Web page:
With Halloween looming and the associated paraphernalia already on display in stores as well as some homes, Montgomery Playhouse (MP) is staging a ghost story. “The Canterville Ghost,” Marisha Chamberlain’s 2004 adaptation of Oscar Wilde’s 1887 novella about an eccentric family that moves into an old mansion with a resident ghost, runs Sept. 15 to Oct. 1 at the Arts Barn.
At the helm of the production is Director Naomi Ratz, a North Potomac resident who grew up in Silver Spring. The teacher of drama and other arts genres at Potomac’s Winston Churchill High School since 2006 is “delighted that the performing arts have continued to be such a big part of my life.”
Ratz shared some details of her background and this production.
When did you decide that arts education would be your direction in life?
I have been involved in plays in school since I was very young, but we never had a theater program at my private school; my dream, from childhood, was to graduate college, return to my private school and build a theater program there. I majored in secondary education, theater and English at the University of Maryland and nurtured my goal from childhood. Though I wasn’t involved in theater in college, I was actively involved in both a dance troupe and an a cappella group.
Was your family supportive? Did you have role models/inspirations along the way?
My parents met in the Zamir Chorale in Boston in the 1970s, so they were very supportive of my artistic endeavors. They served as musical inspirations for me and showed me how music could be woven into everyday life. Also, Professor Scott Richards at the University of Maryland served as a mentor for me as I learned the art of directing; I still use his notes when I direct shows.
Have you acted or done other kinds of theater as well? What was the first play you directed?
In high school, I had ensemble roles in “A Funny Thing Happened on the Way to the Forum” and “Return to the Forbidden Planet.” Beginning in junior year, I began getting cast in larger roles in both “Brigadoon” and “How to Succeed in Business Without Really Trying.” In college, between the dance troupe Avirah and the a cappella group Kol Sasson, I would perform for an audience at least once a week. The first play I directed was Churchill High School’s “How to Succeed in Business Without Really Trying.”
Have you worked with MP, or other community theater groups before?
This summer has been my “Summer of MP.” I performed as Arezoo in the MP one-act “A Search for Hope” and I’m excited to stage “The Canterville Ghost.” Previously, I had the unique opportunity to direct the premiere staged reading of “Weiner: The Musical” by my friend Beth Karp, which was produced by the Foundation for Jewish Women’s Arts and Letters. My first foray into community theater was with Rockville Musical Theatre in their 2012 production of “Baby!”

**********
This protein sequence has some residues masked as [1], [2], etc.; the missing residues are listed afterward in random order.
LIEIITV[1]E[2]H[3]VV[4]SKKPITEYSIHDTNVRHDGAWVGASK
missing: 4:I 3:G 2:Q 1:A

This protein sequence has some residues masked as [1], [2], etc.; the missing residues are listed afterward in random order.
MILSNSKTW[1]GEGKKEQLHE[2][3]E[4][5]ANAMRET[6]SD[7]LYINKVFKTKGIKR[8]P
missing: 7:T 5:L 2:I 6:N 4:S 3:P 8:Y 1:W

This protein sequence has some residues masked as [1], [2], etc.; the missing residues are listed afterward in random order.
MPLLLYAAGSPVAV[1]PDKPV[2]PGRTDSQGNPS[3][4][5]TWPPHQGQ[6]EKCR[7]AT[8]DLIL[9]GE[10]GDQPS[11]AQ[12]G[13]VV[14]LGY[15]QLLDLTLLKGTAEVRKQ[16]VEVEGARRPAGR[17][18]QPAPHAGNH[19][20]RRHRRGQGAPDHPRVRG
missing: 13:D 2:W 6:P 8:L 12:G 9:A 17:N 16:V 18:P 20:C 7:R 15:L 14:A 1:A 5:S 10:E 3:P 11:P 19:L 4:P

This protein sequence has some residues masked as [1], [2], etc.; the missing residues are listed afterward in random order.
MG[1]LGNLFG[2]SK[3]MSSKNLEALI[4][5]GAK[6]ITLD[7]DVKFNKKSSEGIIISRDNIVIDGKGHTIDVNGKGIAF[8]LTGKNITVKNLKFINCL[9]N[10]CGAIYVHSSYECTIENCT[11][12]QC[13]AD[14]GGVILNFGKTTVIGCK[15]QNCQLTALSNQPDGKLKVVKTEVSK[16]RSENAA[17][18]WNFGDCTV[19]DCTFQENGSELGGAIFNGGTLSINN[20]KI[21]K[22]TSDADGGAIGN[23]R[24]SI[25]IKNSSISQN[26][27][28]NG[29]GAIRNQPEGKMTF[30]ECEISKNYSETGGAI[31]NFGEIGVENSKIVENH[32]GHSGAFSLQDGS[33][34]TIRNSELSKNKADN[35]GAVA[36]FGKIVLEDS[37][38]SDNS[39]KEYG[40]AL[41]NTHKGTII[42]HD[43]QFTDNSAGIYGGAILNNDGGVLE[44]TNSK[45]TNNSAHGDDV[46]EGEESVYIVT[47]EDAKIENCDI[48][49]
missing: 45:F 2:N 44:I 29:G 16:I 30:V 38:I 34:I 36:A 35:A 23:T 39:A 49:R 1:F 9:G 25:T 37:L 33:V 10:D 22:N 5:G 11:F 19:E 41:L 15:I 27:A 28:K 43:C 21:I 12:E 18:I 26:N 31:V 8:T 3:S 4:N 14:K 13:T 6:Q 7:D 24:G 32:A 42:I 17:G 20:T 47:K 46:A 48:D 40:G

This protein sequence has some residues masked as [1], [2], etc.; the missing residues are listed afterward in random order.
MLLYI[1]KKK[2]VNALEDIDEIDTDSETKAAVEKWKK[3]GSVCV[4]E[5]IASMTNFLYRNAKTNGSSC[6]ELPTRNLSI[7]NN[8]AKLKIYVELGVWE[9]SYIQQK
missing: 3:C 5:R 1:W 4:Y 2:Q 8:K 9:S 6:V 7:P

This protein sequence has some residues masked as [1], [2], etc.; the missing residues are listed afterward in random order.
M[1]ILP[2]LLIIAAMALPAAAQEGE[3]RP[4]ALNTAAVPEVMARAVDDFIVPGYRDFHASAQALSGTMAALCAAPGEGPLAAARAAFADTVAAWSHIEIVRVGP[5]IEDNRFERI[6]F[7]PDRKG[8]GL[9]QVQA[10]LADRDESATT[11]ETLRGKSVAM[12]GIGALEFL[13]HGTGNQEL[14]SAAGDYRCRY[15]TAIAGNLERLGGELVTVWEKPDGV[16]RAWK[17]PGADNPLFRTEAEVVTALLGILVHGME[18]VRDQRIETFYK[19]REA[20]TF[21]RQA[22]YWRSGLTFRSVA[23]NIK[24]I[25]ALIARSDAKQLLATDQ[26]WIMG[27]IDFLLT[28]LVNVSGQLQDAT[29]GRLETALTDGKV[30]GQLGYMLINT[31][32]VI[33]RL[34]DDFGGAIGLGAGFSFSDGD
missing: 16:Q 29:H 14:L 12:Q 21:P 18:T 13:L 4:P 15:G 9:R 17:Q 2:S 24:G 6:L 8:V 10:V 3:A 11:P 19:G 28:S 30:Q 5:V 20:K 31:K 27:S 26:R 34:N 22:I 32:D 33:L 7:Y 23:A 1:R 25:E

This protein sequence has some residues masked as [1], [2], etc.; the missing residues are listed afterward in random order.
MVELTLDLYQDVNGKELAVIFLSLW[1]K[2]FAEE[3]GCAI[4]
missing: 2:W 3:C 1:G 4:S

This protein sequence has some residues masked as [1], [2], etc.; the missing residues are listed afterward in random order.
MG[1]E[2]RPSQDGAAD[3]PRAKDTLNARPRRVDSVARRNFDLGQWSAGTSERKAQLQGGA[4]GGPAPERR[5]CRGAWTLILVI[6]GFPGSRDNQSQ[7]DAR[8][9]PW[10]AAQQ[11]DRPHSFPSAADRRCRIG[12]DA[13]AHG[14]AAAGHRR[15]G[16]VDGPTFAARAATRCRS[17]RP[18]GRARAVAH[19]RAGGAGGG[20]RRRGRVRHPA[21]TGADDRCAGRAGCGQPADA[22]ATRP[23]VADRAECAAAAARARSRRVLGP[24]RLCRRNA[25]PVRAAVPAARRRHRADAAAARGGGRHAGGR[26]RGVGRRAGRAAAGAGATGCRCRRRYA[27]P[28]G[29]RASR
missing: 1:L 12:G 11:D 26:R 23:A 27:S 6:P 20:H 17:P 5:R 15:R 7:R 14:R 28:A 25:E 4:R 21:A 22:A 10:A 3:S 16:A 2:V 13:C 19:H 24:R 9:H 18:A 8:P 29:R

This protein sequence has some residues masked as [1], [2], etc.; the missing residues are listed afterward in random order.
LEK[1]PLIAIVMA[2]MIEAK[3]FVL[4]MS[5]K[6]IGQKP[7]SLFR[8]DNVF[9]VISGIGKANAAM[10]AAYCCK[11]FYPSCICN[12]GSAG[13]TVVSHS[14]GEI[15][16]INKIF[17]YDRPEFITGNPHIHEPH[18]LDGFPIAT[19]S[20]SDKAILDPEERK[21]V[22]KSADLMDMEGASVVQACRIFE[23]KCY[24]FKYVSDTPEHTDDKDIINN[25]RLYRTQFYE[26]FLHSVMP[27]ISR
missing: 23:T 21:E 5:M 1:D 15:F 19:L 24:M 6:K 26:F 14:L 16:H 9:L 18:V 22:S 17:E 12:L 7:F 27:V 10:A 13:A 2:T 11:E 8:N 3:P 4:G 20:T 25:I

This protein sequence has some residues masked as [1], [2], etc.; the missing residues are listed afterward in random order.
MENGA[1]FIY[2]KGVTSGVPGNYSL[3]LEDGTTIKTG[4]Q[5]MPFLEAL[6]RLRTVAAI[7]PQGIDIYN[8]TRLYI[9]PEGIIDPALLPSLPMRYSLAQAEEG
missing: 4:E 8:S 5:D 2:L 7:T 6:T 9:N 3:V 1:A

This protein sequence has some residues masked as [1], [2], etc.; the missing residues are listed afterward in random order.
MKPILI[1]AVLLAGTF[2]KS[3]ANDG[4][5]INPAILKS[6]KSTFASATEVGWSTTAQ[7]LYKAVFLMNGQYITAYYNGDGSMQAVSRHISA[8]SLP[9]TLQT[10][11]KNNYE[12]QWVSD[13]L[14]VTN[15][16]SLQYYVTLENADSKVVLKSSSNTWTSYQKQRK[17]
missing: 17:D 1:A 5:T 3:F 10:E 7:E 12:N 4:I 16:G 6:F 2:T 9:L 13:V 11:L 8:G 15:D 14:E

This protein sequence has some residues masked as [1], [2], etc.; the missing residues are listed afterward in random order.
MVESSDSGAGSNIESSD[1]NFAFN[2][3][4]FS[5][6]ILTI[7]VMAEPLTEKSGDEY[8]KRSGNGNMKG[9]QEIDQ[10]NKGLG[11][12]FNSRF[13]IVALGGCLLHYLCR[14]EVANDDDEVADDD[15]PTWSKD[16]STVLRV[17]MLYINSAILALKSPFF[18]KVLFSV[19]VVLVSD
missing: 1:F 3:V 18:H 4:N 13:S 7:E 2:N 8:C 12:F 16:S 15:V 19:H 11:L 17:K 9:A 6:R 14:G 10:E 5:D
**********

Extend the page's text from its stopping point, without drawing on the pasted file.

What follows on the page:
How does working with high school students differ from and/or correspond with what you are doing with MP?
There are many similarities in directing a show, whether it is with adolescents or with adult actors. I will say that this experience with MP and with my Canterville cast has been delightful; each actor brings so much raw talent and so much passion to his or her performance, it’s a real pleasure to watch. Ironically, two of my cast members are current Churchill students (Areya Campbell-Rosen and Mo Shokoohi) with whom I have worked before, and I take great pride seeing them holding their own on stage with their community theater peers.
Why was this play chosen, and how will your interpretation differ and/or correspond with others?
“The Canterville Ghost” had been selected by MP as part of the Art Barn’s season in an effort to offer an array of “family friendly” productions. My proposal to direct the show had been based on my experience directing a different playwright’s version, so I had to do some adapting to Marisha Chamberlain’s script. That said, I think our rendition–like Wilde’s original serial–shows a clear contrast between the Americans and the Brits and highlights provocative characters who are all larger than life.
Were you involved in the audition process, and have you worked with any of the cast members before? How do you assess the cast’s potential?
I and the MP production team–Assistant Director Loretto McNally and Producer David Jones–were involved in auditions, held over two nights at the Arts Barn which drew out some very talented actors. Of the cast, I had worked with Areya and Mo at Churchill, but the rest of the cast and I were strangers before the show. Some of the actors have had long careers with MP and with Maryland community theater, and others are new to the community stage; it’s a really nice mix of experience.
What can theatergoers expect from this production?
First and foremost, I want theatergoers to have fun. The characters are fun and the story and its situations are fun; there are many jokes and laugh lines, and I hope people pick those up. I believe there is value in this play because it asks the question, “Why can’t we all just get along?” but it does so in Oscar Wilde’s classically sardonic way. We have been working to highlight both the humorous elements of the story as well as its humanist message, and I hope audiences walk away having both enjoyed themselves and feeling good about humanity.
In partnership with Montgomery Playhouse, Arts on the Green presents “The Canterville Ghost” from Sept. 15 through Oct. 1, with performances at 8 p.m. Fridays and Saturdays and 2 p.m. Sundays, at the Arts Barn, 311 Kent Square Road, Gaithersburg. Admission is $20, $12 for ages 14 and younger. This show is recommended for ages 7 and older. Visit www.gaithersburgmd.gov or call 301-258-6394. View this event on CultureSpotMC here.